The Printable KISS Grammar Workbooks The KISS Workbooks Anthology
Noun Absolutes as Nouns
A Passage for Analysis
Emily Bronte's Wuthering Heights

This selection compares and contrasts Linton and Catherine. The punctuation of this text differs in different editions. This version is from the 1959 Signet  Classic edition, Chapter 24, pages 237.

1. Put parentheses ( ) around each prepositional phrase. 
2. Underline subjects once, finite verbs twice, and label complements (“PN,” “PA,” “IO,” “DO”). 
3. Place brackets around each subordinate clause. If the clause functions as a noun, label its function (PN, IO, DO, OP) above the opening bracket. If it functions as an adjective or adverb, draw an arrow from the opening bracket to the word that the clause modifies.
4. Put a vertical line at the end of every main clause.
5. Put a box around every gerund and gerundive. If it is a gerund indicate its function over the box. If it is a gerundive, draw an arrow to the word it modifies. 
6. Put an oval around every infinitive and indicate (as in three above) its function.
7. Put a wavy line under each noun absolute and label its function.

     One time, however, we were near quarrelling.  He said the pleasantest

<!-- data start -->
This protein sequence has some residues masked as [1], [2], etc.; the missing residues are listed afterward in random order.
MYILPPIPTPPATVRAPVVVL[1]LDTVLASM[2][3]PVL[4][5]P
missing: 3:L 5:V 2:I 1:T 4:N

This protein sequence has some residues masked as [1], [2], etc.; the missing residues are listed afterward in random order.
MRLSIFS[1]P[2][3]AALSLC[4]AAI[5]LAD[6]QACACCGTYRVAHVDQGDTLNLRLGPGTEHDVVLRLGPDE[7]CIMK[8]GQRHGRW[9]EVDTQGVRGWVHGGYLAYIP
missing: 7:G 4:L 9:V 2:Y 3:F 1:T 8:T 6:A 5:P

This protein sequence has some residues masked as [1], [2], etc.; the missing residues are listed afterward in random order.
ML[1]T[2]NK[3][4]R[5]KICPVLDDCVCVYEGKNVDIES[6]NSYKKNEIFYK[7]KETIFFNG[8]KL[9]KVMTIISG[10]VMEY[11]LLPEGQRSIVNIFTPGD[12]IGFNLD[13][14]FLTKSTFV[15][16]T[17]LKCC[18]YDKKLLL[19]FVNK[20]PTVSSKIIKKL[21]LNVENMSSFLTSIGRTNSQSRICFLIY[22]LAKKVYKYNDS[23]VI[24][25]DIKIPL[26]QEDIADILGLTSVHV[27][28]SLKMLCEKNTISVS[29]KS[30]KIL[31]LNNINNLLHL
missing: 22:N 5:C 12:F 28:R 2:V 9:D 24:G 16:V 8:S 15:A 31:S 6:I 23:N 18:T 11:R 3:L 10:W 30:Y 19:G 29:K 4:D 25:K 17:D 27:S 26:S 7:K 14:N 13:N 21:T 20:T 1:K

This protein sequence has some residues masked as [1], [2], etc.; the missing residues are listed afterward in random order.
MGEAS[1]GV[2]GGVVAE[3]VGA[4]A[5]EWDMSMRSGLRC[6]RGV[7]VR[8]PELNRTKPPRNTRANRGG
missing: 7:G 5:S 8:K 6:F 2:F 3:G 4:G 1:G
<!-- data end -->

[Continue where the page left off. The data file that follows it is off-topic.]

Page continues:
manner of spending a hot July day was lying from morning till evening on

a bank of heath in the middle of the moors, with the bees humming

dreamily about among the bloom, and the larks singing high up overhead,

and the blue sky and bright sun shining steadily and cloudlessly.  That

was his most perfect idea of heaven's happiness; mine was rocking in a

rustling green tree, with a west wind blowing, and bright white clouds

flitting rapidly above; and not only larks, but throstles, and blackbirds,

and linnets, and cuckoos pouring out music on every side, and the 

moors seen at a distance, broken into cool dusky dells; but close by

great swells of long grass undulating in waves to the breeze; and woods

and sounding water, and the whole world awake and wild with joy.  He

wanted all to lie in an ecstasy of peace; I wanted all to sparkle, and

dance in a glorious jubilee.